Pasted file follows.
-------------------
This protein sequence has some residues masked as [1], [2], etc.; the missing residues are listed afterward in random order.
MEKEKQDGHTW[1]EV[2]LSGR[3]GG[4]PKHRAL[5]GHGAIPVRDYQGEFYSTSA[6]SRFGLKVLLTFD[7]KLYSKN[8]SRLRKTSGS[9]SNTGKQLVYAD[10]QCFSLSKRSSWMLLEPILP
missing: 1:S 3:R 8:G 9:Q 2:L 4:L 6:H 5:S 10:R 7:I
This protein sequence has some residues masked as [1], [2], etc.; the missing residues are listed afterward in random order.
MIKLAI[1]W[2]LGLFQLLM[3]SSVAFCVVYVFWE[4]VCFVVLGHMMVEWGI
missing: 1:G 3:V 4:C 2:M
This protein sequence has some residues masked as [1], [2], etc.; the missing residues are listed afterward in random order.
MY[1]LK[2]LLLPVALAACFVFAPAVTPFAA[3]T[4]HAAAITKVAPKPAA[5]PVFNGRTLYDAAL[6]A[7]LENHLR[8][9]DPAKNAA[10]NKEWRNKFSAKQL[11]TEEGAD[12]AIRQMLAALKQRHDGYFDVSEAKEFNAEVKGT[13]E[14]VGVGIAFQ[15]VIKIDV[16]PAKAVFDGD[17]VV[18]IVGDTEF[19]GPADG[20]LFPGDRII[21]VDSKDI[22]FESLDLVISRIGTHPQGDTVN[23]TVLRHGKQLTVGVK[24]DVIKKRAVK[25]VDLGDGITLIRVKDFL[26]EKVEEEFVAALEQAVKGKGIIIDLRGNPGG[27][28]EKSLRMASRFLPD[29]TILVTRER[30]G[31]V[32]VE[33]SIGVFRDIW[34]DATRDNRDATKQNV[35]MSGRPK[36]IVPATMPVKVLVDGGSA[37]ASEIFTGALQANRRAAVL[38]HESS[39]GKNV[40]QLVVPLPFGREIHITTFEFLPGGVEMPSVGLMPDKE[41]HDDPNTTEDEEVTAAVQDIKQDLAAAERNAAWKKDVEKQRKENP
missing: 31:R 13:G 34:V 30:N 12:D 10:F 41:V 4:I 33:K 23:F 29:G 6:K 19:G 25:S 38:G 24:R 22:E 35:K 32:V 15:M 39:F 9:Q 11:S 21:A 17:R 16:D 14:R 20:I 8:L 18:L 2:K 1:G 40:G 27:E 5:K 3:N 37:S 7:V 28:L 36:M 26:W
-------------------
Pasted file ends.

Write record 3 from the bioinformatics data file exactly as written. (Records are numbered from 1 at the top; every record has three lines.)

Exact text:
This protein sequence has some residues masked as [1], [2], etc.; the missing residues are listed afterward in random order.
MY[1]LK[2]LLLPVALAACFVFAPAVTPFAA[3]T[4]HAAAITKVAPKPAA[5]PVFNGRTLYDAAL[6]A[7]LENHLR[8][9]DPAKNAA[10]NKEWRNKFSAKQL[11]TEEGAD[12]AIRQMLAALKQRHDGYFDVSEAKEFNAEVKGT[13]E[14]VGVGIAFQ[15]VIKIDV[16]PAKAVFDGD[17]VV[18]IVGDTEF[19]GPADG[20]LFPGDRII[21]VDSKDI[22]FESLDLVISRIGTHPQGDTVN[23]TVLRHGKQLTVGVK[24]DVIKKRAVK[25]VDLGDGITLIRVKDFL[26]EKVEEEFVAALEQAVKGKGIIIDLRGNPGG[27][28]EKSLRMASRFLPD[29]TILVTRER[30]G[31]V[32]VE[33]SIGVFRDIW[34]DATRDNRDATKQNV[35]MSGRPK[36]IVPATMPVKVLVDGGSA[37]ASEIFTGALQANRRAAVL[38]HESS[39]GKNV[40]QLVVPLPFGREIHITTFEFLPGGVEMPSVGLMPDKE[41]HDDPNTTEDEEVTAAVQDIKQDLAAAERNAAWKKDVEKQRKENP
missing: 31:R 13:G 34:V 30:N 12:D 10:F 41:V 4:I 33:K 23:F 29:G 6:K 19:G 25:S 38:G 24:R 22:E 35:K 32:V 15:M 39:F 9:Q 11:S 21:A 17:R 16:D 14:R 20:I 8:L 18:L 2:K 1:G 40:G 27:E 5:K 3:N 37:S 7:V 28:L 36:M 26:W